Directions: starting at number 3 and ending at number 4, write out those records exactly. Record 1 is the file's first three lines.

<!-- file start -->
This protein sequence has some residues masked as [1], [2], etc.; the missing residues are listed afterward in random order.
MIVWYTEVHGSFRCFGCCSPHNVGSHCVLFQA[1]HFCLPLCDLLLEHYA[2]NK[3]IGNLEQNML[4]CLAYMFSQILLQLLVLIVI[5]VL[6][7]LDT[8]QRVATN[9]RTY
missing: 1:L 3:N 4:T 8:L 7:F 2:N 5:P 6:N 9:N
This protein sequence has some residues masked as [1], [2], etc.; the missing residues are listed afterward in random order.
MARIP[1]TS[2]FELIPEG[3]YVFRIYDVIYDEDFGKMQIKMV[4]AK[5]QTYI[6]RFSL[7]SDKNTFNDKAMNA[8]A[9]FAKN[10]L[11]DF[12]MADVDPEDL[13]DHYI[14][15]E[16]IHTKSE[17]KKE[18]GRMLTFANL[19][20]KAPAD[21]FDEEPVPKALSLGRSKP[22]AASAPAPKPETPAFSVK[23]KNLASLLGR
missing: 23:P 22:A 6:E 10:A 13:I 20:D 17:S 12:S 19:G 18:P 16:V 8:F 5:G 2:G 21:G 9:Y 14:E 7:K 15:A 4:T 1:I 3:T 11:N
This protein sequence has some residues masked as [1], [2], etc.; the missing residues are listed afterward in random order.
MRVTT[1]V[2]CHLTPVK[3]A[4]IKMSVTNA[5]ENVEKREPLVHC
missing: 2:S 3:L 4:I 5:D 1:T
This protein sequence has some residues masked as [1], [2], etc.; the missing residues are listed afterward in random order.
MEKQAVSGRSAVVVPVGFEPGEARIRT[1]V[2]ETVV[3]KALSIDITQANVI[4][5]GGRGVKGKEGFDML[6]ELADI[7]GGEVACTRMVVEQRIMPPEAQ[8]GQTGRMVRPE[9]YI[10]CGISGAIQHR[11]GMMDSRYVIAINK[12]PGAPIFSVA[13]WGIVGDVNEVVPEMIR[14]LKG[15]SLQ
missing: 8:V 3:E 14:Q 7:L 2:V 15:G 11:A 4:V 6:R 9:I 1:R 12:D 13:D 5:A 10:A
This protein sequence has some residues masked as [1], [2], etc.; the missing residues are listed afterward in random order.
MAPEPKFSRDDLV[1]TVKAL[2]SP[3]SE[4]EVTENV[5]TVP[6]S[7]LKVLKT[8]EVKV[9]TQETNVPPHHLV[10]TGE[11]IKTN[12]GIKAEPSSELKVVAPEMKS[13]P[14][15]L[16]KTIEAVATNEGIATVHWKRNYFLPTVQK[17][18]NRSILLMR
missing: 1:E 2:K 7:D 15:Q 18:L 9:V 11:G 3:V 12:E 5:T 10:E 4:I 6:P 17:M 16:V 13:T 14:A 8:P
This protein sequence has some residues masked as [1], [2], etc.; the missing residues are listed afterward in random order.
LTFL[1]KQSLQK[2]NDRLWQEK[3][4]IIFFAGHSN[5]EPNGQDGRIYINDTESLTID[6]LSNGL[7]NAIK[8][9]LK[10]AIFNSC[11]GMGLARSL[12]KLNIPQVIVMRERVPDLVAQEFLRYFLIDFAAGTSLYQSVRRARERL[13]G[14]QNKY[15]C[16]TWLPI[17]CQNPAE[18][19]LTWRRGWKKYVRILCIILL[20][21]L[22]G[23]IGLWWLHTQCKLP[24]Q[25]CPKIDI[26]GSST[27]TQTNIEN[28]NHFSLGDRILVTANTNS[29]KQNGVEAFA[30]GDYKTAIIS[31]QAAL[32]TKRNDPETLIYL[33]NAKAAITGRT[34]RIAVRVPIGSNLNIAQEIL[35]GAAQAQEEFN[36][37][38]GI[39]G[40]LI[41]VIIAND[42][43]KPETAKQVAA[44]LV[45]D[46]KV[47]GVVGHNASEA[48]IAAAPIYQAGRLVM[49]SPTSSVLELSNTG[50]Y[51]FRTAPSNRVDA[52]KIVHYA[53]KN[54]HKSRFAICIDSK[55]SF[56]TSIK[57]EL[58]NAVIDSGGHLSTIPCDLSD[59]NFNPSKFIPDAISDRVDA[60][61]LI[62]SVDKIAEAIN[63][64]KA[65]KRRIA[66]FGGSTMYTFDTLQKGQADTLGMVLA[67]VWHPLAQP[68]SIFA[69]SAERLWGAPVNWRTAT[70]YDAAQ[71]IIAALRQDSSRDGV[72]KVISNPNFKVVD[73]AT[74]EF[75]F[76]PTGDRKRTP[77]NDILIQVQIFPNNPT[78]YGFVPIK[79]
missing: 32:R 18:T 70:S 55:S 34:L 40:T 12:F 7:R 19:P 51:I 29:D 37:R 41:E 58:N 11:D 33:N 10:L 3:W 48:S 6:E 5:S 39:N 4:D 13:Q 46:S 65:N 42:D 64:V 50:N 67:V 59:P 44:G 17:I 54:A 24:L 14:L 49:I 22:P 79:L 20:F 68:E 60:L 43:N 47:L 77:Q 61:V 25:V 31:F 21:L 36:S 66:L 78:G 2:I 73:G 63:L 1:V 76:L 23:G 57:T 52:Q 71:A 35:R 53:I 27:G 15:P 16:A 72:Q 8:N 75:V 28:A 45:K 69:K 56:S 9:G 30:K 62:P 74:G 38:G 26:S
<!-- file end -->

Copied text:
This protein sequence has some residues masked as [1], [2], etc.; the missing residues are listed afterward in random order.
MRVTT[1]V[2]CHLTPVK[3]A[4]IKMSVTNA[5]ENVEKREPLVHC
missing: 2:S 3:L 4:I 5:D 1:T
This protein sequence has some residues masked as [1], [2], etc.; the missing residues are listed afterward in random order.
MEKQAVSGRSAVVVPVGFEPGEARIRT[1]V[2]ETVV[3]KALSIDITQANVI[4][5]GGRGVKGKEGFDML[6]ELADI[7]GGEVACTRMVVEQRIMPPEAQ[8]GQTGRMVRPE[9]YI[10]CGISGAIQHR[11]GMMDSRYVIAINK[12]PGAPIFSVA[13]WGIVGDVNEVVPEMIR[14]LKG[15]SLQ
missing: 8:V 3:E 14:Q 7:L 2:V 15:G 11:A 4:V 6:R 9:I 1:R 12:D 13:D 5:A 10:A